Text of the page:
Having a doctor writing the biography of a patient who happens to be a former Yakuza boss is not an everyday deal, and the result is as unique as the circumstances. By chance, doctor Junichi Saga “stumbled” upon 73-year-old Eiji Ijichi, who was sick but did not want to attend a hospital, and whom eventually proved so eager to share his story as Saga was to write it.
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Starting from when he was 15-years old, Ijichi narrates a unique life that had the son of a wealthy merchant ending up as a yakuza boss. Beginning his “career” as a lackey for local gambling games to his entering a yakuza, experiencing the Great Earthquake of 1920, to his days in prison, the army during WWII, and the post-war Japan, his life is as much as portrait of himself as of Showa-era Japan. His relationships with women which actually dominated, and to a point, dictated his life also take a large part of the narration, with his history with them giving a more than fitting, and somewhat shocking ending to the book, even if the narration of that part comes from Hatsuyo, the woman who stayed with him when he met the doctor, and not Ijichi himself.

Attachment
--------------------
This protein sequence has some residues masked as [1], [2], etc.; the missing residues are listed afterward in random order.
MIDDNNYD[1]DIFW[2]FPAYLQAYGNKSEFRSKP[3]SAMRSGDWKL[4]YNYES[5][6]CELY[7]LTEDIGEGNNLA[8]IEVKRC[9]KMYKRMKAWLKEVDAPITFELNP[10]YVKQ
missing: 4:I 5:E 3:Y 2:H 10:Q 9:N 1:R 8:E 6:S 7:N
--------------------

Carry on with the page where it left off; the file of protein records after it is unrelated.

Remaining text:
More than anything however, the value of the book lies with the presentation of the lives the Yakuza actually had, which actually revolved around gambling, intricate inner politics and an even more complex code of honour, rather than violence. Ijichi makes a point of mentioning repeatedly how the movies have it all wrong, with the actual atmosphere during the gambling games being a distinct sample. At the same time, he makes a point of highlighting the sadistic tactics of the police of the time, who, in his mind, are the real villains.
Saga’s language is simple, as I imagine Ijichi’s words should be, a tactic that allows, though, the narration to flow very smoothly and resulting in a book that could be easily read in one take.
Presenting entertainment through history (realism if you prefer) is always a great accomplishment and Junichi Saga has achieved just that with a very compelling read.